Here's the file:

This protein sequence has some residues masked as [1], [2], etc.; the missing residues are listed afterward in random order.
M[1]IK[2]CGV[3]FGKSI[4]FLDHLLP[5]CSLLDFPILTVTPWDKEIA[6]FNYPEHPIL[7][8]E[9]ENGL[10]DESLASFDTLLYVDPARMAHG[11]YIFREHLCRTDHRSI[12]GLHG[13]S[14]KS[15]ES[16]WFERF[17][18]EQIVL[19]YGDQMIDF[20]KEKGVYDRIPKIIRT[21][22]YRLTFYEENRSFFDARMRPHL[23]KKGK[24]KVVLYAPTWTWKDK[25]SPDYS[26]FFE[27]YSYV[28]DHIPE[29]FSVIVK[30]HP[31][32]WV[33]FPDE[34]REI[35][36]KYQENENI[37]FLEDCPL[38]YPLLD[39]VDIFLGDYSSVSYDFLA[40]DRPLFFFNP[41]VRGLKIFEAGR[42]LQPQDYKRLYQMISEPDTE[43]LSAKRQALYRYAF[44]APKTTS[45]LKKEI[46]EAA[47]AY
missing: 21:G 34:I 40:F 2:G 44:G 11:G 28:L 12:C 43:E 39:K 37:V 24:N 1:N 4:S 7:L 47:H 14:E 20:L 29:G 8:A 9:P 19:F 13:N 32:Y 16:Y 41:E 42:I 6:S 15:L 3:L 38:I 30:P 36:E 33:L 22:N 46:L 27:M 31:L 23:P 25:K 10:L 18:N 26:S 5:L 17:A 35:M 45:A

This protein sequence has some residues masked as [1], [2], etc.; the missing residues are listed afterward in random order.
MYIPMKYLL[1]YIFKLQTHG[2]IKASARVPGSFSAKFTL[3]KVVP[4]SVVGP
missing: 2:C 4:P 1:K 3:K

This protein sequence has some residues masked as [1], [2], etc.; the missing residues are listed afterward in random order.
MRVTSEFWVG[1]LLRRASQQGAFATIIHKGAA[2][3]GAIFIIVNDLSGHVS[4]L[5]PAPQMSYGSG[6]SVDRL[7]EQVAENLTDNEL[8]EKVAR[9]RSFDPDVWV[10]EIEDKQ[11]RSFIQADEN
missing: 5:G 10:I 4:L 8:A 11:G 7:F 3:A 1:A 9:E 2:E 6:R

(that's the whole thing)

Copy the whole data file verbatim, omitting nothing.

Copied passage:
This protein sequence has some residues masked as [1], [2], etc.; the missing residues are listed afterward in random order.
M[1]IK[2]CGV[3]FGKSI[4]FLDHLLP[5]CSLLDFPILTVTPWDKEIA[6]FNYPEHPIL[7][8]E[9]ENGL[10]DESLASFDTLLYVDPARMAHG[11]YIFREHLCRTDHRSI[12]GLHG[13]S[14]KS[15]ES[16]WFERF[17][18]EQIVL[19]YGDQMIDF[20]KEKGVYDRIPKIIRT[21][22]YRLTFYEENRSFFDARMRPHL[23]KKGK[24]KVVLYAPTWTWKDK[25]SPDYS[26]FFE[27]YSYV[28]DHIPE[29]FSVIVK[30]HP[31][32]WV[33]FPDE[34]REI[35][36]KYQENENI[37]FLEDCPL[38]YPLLD[39]VDIFLGDYSSVSYDFLA[40]DRPLFFFNP[41]VRGLKIFEAGR[42]LQPQDYKRLYQMISEPDTE[43]LSAKRQALYRYAF[44]APKTTS[45]LKKEI[46]EAA[47]AY
missing: 21:G 34:I 40:F 2:G 44:G 11:G 28:L 12:C 43:E 39:K 37:V 24:N 1:N 4:S 7:L 47:H 14:E 20:L 29:G 8:A 9:P 19:F 13:N 32:Y 16:Y 41:E 42:I 6:S 15:L 3:L 38:I 30:P 36:E 33:L 22:N 46:L 27:M 31:L 23:P 25:K 10:L 18:N 26:S 5:L 17:A 35:M 45:A

This protein sequence has some residues masked as [1], [2], etc.; the missing residues are listed afterward in random order.
MYIPMKYLL[1]YIFKLQTHG[2]IKASARVPGSFSAKFTL[3]KVVP[4]SVVGP
missing: 2:C 4:P 1:K 3:K

This protein sequence has some residues masked as [1], [2], etc.; the missing residues are listed afterward in random order.
MRVTSEFWVG[1]LLRRASQQGAFATIIHKGAA[2][3]GAIFIIVNDLSGHVS[4]L[5]PAPQMSYGSG[6]SVDRL[7]EQVAENLTDNEL[8]EKVAR[9]RSFDPDVWV[10]EIEDKQ[11]RSFIQADEN
missing: 5:G 10:I 4:L 8:A 11:G 7:F 3:A 1:A 9:E 2:E 6:R